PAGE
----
Growing up in New Jersey, it didn’t quite feel like summertime until I was eating Kohr’s ice cream on Jenkinson’s Boardwalk in Point Pleasant Beach or riding a bike on the promenade in Cape May. My family and I have gone down the shore every summer since I was born.
I have spent a lot of time with my feet in the ocean in awe of its systems, trying unsuccessfully to grasp the power and enormity of it all. I think that every child should get to experience the great moments of finding a conch shell fully intact, seeing a pod of dolphins swim across the current, and watching sandpipers scurry across the sand.
In order for future generations to even have a fighting chance at one of these shore moments, a recent project proposed off the coasts of New York and New Jersey by Liberty Natural Gas called “Port Ambrose” must be stopped.
On June 14, 2013, the Maritime Administration (part of the US Department of Transportation) announced Liberty Natural Gas’ Port Ambrose application. Port Ambrose is a proposed deepwater port to be used for the import or export of natural gas which has been liquefied. Liquefied Natural Gas (LNG) is dirty; the carbon footprint of LNG is almost as bad as coal. In liquid form, this dirty energy source can be shipped across the world and sold for the largest profit overseas.
The Port Ambrose facility would be located off the coast of Long Branch, NJ and Jones Beach, NY. This location also happens to be near the entrance to the New York Harbor, in two active Coast Guard training areas, in the middle of a proposed offshore wind area, and within several important fishing areas and wildlife migration routes.
With fishing areas and wildlife migration routes in the area proposed, it is important to note that the installation of new pipeline facilities for Port Ambrose would disrupt hundreds of acres of seafloor and cause re-suspension of sediments in the ocean, which increases the turbidity of the water and negatively impacts water quality. Establishing new pipelines in the ocean would also generate serious underwater noise pollution.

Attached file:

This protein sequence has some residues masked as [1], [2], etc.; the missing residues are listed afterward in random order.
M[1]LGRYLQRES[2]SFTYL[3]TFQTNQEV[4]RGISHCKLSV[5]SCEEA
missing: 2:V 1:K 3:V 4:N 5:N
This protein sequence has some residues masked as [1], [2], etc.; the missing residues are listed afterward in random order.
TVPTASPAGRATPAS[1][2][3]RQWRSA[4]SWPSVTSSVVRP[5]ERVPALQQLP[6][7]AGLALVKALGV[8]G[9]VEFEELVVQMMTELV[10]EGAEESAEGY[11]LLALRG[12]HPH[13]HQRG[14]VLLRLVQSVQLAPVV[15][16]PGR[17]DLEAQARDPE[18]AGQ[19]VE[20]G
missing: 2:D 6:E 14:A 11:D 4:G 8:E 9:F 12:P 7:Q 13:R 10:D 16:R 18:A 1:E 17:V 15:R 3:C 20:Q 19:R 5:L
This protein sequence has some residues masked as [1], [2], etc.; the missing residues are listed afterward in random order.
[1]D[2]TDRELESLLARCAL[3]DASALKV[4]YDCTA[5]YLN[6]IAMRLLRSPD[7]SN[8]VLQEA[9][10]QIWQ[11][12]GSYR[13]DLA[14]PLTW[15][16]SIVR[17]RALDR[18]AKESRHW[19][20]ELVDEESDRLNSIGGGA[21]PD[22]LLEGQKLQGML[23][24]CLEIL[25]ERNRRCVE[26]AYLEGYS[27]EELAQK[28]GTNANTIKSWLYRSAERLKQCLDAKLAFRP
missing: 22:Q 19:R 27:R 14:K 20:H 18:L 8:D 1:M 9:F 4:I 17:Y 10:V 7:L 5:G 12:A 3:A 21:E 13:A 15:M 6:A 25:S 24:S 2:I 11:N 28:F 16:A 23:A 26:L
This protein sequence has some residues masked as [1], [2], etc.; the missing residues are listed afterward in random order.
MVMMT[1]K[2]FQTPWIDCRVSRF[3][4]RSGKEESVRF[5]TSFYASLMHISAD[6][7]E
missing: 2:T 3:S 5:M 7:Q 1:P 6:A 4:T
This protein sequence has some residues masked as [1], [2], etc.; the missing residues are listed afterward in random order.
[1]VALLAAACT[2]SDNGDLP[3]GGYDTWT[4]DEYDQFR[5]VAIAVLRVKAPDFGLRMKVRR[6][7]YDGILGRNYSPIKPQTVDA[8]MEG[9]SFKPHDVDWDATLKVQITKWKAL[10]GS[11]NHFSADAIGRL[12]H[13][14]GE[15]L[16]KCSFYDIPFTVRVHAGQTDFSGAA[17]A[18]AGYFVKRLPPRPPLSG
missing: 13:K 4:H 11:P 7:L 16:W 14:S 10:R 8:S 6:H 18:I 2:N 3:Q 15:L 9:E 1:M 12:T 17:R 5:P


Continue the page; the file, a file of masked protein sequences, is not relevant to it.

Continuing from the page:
In the ocean, hearing and sound are vital for the survival of marine life. Sound is used for everything from migration to reproduction to feeding. Over 700 fish species produce low frequency sounds — sea turtles, Squid, octopus, shrimp, crab — and even coral and fish larvae have been found to respond to sound. All of these species would be affected by the noise pollution caused by Port Ambrose.
Port Ambrose would bring not only noise, but water pollution to the Atlantic Ocean. If approved, Liberty would be required to test the pipeline from the Port for any safety and control issues. For these pipe tests alone, the port would discharge 3.5 million gallons of chemically-treated seawater. Water pollution would also increase in inland regions, as LNG exports drive up the costs of manufacturing and electricity and increase the intensity of hydraulic fracturing, a major source of water pollution, for shale gas expansion.
Hydraulic fracturing, or fracking, is a water-intensive process where a mix of millions of gallons of water, sand, and chemicals (including ones known to cause cancer) are injected underground at high pressure to fracture shale to release the natural gas found in the rock formation into a nearby well. Oftentimes, this chemical stew is released into the surrounding groundwater through faulty pipes.
Beyond the well, fracking brings industrial activity into communities through the clearing of land to build new access roads and new well sites, drilling and encasing the well, fracking the well and generating the waste, trucking in heavy equipment and materials and trucking out the toxic waste — all contributing to air and water pollution risks and devaluation of land.
The synergy of the environmental impacts from fracking AND a deepwater port is the last thing New Jersey and New York need, especially now, as the region is recovering and rebuilding from Superstorm Sandy.
It is time to wean ourselves from our addiction to fossil fuel, stand up to Big Energy, and develop more renewable energy sources. Port Ambrose would simply feed our addiction. Let’s preserve Jersey Shore moments for generations to come, encourage Governor Christie to reaffirm his veto and for Governor Cuomo to veto Ambrose.
- Get the Facts on Port Ambrose
- Sign Surfrider’s petition to Governor Christie
- Submit a comment to the docket
- Attend a public hearing:
- Tuesday, July 9, 2013: Allegria Hotel
80 W Broadway, Long Beach, New York 11561
- Wednesday, July 10, 2013: New Jersey Convention and Exposition Center
97 Sunfield Avenue, Edison, New Jersey 08837
- Thursday, July 11, 2013: Sea Bright Public Beach
1099 Ocean Avenue, Sea Bright, New Jersey 07760
- Tuesday, July 9, 2013: Allegria Hotel
To learn more about Port Ambrose and how to get involved in the fight to Block the Port, contact Lindsay McNamara, Program and Communications Associate at Clean Ocean Action via e-mail at firstname.lastname@example.org.
Clean Ocean Action (COA) is a 501(c)3 working to “improve the water quality of the marine waters off the New Jersey/New York coast.”
2 replies on “Liquefied Natural Gas Port in the Atlantic Ocean? No Fracking Way!”
Please explain the comment about tests releasing treated seawater?
Sure, CD what would you like to know? For safety procedures, all companies are required to do pipe tests of their pipelines. The byproduct of these pipetests is millions of gallons of chemically-treated seawater entering the ocean.